A Georgia state senator this week responded to the newly-passed Senate Bill 202 voter reform measure with a bill of her own.
Georgia State Sen. Sally Harrell (D-Atlanta) this week filed a bill that she said would give county election supervisors and local elections boards the option to allow out-of-precinct voting on Election Day.
This, Harrell said in a press release, will “make voting easier and more accessible in those counties.”
“Every Election Day, thousands of voters go to the wrong precinct because of confusion with early voting sites, changes in polling locations, or poll books that have incorrect data,” Harrell said in the press release.
“We can eliminate this problem completely by making it as easy as possible to get to a voting location.”
According to the press release, Harrell’s bill, SB 314, would address a measure in SB 202 that prohibits voters from voting provisionally when they go to the wrong polling location on Election Day. SB 202 only allows out-of-precinct provisional voting after 5 p.m.
“Out-of-precinct provisional ballots only allow voters to vote in federal and statewide races and take longer for elections officials to process,” according to Harrell’s press release.
“Many Georgia counties allow out-of-precinct voting during early voting periods. By making out-of-precinct Election Day voting optional for counties, SB 314 recognizes that some counties may not yet have the broadband capabilities to make this option available to voters.”
As The Georgia Star News reported Tuesday, SB 202 has prompted talk that Major League Baseball and the Professional Golfers’ Association might cancel major events in the Peach State.
And at least one major Hollywood director said he now wants nothing to do with Georgia.
Specifically, activists reportedly want MLB to pull its scheduled All-Star Game out of Atlanta in July. They also reportedly want PGA officials to move its Masters Tournament out of Augusta next month, according to several reports, including one in The New York Post.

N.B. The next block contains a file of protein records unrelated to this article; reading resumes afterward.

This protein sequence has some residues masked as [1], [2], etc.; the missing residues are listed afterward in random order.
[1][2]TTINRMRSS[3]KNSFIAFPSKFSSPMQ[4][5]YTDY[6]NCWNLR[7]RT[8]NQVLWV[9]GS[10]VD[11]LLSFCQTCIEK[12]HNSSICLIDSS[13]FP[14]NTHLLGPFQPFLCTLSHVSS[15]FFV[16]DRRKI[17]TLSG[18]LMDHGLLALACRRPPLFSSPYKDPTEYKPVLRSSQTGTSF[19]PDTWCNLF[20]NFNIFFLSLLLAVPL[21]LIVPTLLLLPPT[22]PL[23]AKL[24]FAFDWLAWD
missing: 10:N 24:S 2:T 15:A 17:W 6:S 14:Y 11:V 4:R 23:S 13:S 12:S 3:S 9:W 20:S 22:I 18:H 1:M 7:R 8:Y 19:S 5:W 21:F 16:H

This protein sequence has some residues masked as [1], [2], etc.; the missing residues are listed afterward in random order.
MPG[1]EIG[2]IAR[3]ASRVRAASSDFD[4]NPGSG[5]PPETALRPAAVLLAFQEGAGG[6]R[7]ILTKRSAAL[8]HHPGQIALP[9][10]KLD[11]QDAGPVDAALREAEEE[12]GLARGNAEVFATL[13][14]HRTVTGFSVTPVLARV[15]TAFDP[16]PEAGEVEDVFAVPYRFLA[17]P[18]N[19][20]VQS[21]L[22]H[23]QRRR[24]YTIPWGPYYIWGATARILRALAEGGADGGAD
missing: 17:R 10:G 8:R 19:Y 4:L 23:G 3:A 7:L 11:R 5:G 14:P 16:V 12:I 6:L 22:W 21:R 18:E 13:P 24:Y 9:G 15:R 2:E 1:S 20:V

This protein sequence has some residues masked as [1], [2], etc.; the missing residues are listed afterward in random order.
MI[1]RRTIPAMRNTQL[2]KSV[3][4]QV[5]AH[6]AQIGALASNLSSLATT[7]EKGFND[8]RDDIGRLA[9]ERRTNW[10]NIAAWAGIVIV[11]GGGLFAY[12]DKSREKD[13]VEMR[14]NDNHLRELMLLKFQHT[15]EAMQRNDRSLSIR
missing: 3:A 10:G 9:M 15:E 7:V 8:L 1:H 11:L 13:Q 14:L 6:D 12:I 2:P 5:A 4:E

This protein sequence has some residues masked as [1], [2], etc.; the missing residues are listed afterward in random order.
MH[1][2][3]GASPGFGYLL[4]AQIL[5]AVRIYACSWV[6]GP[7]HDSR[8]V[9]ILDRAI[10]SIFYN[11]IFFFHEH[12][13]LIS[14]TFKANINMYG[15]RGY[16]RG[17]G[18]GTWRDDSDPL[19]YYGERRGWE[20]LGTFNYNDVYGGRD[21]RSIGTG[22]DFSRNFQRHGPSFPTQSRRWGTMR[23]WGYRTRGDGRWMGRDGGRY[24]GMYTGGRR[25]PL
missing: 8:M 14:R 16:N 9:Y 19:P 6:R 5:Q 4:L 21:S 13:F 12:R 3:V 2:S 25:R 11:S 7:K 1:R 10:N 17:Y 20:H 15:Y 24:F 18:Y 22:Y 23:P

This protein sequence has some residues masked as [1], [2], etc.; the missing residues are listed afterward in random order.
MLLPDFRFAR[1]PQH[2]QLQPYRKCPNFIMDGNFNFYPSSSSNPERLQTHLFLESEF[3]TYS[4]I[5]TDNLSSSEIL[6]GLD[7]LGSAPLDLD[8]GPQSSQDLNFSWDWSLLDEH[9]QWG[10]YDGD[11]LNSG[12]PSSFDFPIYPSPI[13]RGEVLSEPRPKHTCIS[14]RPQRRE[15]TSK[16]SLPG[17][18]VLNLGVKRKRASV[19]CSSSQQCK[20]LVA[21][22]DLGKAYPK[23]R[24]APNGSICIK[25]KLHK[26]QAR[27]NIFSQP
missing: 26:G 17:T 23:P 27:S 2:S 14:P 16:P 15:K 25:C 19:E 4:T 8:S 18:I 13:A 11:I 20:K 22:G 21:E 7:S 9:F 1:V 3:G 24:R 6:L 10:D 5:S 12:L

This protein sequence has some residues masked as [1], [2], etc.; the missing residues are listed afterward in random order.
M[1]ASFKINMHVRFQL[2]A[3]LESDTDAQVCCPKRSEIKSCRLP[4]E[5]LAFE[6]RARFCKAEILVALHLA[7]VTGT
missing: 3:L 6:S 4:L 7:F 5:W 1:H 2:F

As The Star News reported Saturday, SB 202 also requires increased oversight of local election boards that fail to follow state election law. The law also mandates secured drop boxes around-the-clock and voter ID on absentee ballots.
As reported Monday, Republican National Committee Chairwoman Ronna McDaniel defended Georgia SB 202, which Democrats nationwide have described as a form of voter suppression. She said “Democrats are peddling a false narrative in order to dismantle our elections processes, and the Georgia election reforms expose that lie because the bill actually EXPANDS voting opportunities.”
Georgia Gov. Brian Kemp addressed the matter last week.
The November 2020 election, according to Kemp, saw a 350 percent increase in the use of absentee balloting, more than 1.3 million absentee ballots total compared to election day in 2018.
“This obviously led to local election workers having to process far more ballots using a time-consuming, labor-intensive and at times arbitrary process,” Kemp said.
“By moving to a state-issued ID requirement instead of a signature match, Georgia will dramatically streamline the verification process on the absentee ballot.”
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